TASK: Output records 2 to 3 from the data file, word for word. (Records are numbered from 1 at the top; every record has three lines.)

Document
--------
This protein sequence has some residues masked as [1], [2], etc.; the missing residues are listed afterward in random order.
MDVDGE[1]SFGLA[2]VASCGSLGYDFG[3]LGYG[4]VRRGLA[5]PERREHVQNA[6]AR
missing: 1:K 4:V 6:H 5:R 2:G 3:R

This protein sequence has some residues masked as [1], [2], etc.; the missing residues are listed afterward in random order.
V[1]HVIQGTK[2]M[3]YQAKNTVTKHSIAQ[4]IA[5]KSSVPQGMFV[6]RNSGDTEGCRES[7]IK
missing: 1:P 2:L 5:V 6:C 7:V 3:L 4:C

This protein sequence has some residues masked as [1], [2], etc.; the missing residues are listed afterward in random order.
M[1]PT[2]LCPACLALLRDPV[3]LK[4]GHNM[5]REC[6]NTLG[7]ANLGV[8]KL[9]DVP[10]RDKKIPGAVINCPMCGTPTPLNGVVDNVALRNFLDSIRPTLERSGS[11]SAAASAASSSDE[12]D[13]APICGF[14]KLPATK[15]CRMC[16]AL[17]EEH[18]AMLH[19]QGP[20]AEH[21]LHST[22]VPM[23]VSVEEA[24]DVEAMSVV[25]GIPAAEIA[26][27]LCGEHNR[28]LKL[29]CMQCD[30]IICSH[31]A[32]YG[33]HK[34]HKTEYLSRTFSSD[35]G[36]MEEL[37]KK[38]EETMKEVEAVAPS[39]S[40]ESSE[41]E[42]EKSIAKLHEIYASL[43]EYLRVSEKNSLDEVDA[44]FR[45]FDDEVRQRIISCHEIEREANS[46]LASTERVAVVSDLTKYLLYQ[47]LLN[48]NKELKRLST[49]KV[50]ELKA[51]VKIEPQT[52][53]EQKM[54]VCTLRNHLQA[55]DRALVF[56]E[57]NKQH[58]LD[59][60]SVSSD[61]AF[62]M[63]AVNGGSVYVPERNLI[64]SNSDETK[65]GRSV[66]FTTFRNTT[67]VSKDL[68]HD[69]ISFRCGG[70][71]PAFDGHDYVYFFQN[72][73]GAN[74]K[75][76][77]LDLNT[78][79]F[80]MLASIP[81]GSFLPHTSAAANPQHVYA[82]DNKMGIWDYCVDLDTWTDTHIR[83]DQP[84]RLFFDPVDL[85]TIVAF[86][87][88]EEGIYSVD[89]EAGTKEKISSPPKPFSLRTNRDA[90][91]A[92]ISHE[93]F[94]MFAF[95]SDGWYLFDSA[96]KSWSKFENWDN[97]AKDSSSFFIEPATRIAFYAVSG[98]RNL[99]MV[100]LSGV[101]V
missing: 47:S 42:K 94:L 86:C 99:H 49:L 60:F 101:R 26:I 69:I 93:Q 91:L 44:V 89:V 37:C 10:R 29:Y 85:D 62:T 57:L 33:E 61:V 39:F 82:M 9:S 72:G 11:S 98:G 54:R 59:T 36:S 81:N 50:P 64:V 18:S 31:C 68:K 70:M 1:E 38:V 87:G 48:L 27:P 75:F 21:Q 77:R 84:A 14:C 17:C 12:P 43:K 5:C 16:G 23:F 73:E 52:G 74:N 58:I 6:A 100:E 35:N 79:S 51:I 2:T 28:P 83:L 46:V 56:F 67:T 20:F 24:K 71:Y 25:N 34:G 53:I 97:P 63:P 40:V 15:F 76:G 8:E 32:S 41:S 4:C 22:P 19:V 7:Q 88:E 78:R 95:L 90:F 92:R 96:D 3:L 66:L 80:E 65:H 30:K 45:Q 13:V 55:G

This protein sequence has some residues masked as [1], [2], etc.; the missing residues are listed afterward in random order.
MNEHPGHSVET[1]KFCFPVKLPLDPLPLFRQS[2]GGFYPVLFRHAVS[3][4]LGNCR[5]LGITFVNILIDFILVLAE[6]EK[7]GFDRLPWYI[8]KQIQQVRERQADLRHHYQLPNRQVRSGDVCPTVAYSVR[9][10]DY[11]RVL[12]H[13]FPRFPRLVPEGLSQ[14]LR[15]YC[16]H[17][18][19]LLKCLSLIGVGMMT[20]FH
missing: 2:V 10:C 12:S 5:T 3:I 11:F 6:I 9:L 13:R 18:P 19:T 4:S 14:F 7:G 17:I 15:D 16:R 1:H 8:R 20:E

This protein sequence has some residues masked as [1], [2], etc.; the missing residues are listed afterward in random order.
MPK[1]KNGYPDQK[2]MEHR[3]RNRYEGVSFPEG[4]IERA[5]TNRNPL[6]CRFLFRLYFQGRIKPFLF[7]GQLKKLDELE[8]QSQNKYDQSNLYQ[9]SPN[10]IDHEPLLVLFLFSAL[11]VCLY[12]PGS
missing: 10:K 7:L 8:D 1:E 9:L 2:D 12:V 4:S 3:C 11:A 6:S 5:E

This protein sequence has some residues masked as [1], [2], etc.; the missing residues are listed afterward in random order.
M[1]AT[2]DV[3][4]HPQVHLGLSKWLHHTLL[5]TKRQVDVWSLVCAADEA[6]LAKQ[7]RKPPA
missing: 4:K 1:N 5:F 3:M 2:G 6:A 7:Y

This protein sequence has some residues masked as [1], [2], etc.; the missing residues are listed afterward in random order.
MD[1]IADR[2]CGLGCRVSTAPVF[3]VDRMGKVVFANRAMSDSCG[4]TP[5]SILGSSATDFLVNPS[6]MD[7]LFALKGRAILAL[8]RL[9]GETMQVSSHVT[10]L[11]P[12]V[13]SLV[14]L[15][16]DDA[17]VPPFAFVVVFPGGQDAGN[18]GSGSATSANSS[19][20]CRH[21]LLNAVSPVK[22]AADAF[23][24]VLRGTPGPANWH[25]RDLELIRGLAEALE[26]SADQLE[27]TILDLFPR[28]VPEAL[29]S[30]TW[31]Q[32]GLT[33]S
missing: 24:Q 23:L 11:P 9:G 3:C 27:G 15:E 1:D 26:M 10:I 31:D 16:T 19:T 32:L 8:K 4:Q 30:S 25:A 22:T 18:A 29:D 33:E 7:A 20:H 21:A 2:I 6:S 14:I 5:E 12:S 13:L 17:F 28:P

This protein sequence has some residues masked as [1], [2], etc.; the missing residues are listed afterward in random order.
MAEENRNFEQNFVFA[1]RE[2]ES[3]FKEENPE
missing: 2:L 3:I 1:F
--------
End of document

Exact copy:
This protein sequence has some residues masked as [1], [2], etc.; the missing residues are listed afterward in random order.
V[1]HVIQGTK[2]M[3]YQAKNTVTKHSIAQ[4]IA[5]KSSVPQGMFV[6]RNSGDTEGCRES[7]IK
missing: 1:P 2:L 5:V 6:C 7:V 3:L 4:C

This protein sequence has some residues masked as [1], [2], etc.; the missing residues are listed afterward in random order.
M[1]PT[2]LCPACLALLRDPV[3]LK[4]GHNM[5]REC[6]NTLG[7]ANLGV[8]KL[9]DVP[10]RDKKIPGAVINCPMCGTPTPLNGVVDNVALRNFLDSIRPTLERSGS[11]SAAASAASSSDE[12]D[13]APICGF[14]KLPATK[15]CRMC[16]AL[17]EEH[18]AMLH[19]QGP[20]AEH[21]LHST[22]VPM[23]VSVEEA[24]DVEAMSVV[25]GIPAAEIA[26][27]LCGEHNR[28]LKL[29]CMQCD[30]IICSH[31]A[32]YG[33]HK[34]HKTEYLSRTFSSD[35]G[36]MEEL[37]KK[38]EETMKEVEAVAPS[39]S[40]ESSE[41]E[42]EKSIAKLHEIYASL[43]EYLRVSEKNSLDEVDA[44]FR[45]FDDEVRQRIISCHEIEREANS[46]LASTERVAVVSDLTKYLLYQ[47]LLN[48]NKELKRLST[49]KV[50]ELKA[51]VKIEPQT[52][53]EQKM[54]VCTLRNHLQA[55]DRALVF[56]E[57]NKQH[58]LD[59][60]SVSSD[61]AF[62]M[63]AVNGGSVYVPERNLI[64]SNSDETK[65]GRSV[66]FTTFRNTT[67]VSKDL[68]HD[69]ISFRCGG[70][71]PAFDGHDYVYFFQN[72][73]GAN[74]K[75][76][77]LDLNT[78][79]F[80]MLASIP[81]GSFLPHTSAAANPQHVYA[82]DNKMGIWDYCVDLDTWTDTHIR[83]DQP[84]RLFFDPVDL[85]TIVAF[86][87][88]EEGIYSVD[89]EAGTKEKISSPPKPFSLRTNRDA[90][91]A[92]ISHE[93]F[94]MFAF[95]SDGWYLFDSA[96]KSWSKFENWDN[97]AKDSSSFFIEPATRIAFYAVSG[98]RNL[99]MV[100]LSGV[101]V
missing: 47:S 42:K 94:L 86:C 99:H 49:L 60:F 101:R 26:I 69:I 93:Q 91:L 44:V 89:V 37:C 10:R 29:Y 85:D 62:T 57:L 33:E 61:V 39:F 82:M 9:S 72:G 11:S 98:G 54:R 59:T 36:S 81:N 50:P 64:V 18:S 31:C 68:K 70:M 1:E 38:V 87:G 48:L 27:P 75:F 21:Q 77:R 84:A 14:C 17:C 12:P 43:K 5:C 16:G 23:F 73:E 52:G 74:N 58:I 6:A 100:E 35:N 79:S 51:I 2:T 28:P 83:L 46:V 56:F 67:T 20:F 24:K 71:Y 25:N 34:G 53:I 97:P 63:P 40:V 15:F 76:G 8:E 32:S 41:S 4:C 22:P 19:V 7:Q 88:E 78:R 95:L 90:F 92:R 96:D 3:L 66:L 80:E 65:H 30:K 45:Q 13:V 55:G